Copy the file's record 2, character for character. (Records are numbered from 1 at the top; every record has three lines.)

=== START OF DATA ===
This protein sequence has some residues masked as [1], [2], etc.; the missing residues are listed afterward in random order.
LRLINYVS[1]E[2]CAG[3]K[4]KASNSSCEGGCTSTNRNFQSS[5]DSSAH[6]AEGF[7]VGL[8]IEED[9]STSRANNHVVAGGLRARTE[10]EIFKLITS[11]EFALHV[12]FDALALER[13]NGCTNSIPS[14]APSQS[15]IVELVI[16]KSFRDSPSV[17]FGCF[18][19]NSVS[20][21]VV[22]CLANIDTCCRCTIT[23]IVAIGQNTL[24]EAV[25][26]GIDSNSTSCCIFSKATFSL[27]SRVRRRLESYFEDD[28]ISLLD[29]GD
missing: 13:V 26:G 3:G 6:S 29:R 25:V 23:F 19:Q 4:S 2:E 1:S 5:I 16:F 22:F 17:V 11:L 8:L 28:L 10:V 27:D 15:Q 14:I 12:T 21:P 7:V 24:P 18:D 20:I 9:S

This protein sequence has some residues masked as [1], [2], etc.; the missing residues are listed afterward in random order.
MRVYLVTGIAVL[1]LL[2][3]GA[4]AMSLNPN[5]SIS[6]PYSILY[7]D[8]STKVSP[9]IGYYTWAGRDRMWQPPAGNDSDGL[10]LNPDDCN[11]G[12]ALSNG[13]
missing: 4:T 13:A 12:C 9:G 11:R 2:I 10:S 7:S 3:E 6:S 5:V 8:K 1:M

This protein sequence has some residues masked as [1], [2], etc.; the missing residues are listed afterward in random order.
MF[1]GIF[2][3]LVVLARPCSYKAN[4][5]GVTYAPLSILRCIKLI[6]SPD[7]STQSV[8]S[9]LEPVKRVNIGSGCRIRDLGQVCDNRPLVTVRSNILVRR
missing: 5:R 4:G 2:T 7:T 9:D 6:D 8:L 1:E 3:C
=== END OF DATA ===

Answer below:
This protein sequence has some residues masked as [1], [2], etc.; the missing residues are listed afterward in random order.
MRVYLVTGIAVL[1]LL[2][3]GA[4]AMSLNPN[5]SIS[6]PYSILY[7]D[8]STKVSP[9]IGYYTWAGRDRMWQPPAGNDSDGL[10]LNPDDCN[11]G[12]ALSNG[13]
missing: 4:T 13:A 12:C 9:G 11:R 2:I 10:S 7:S 3:E 6:S 5:V 8:K 1:M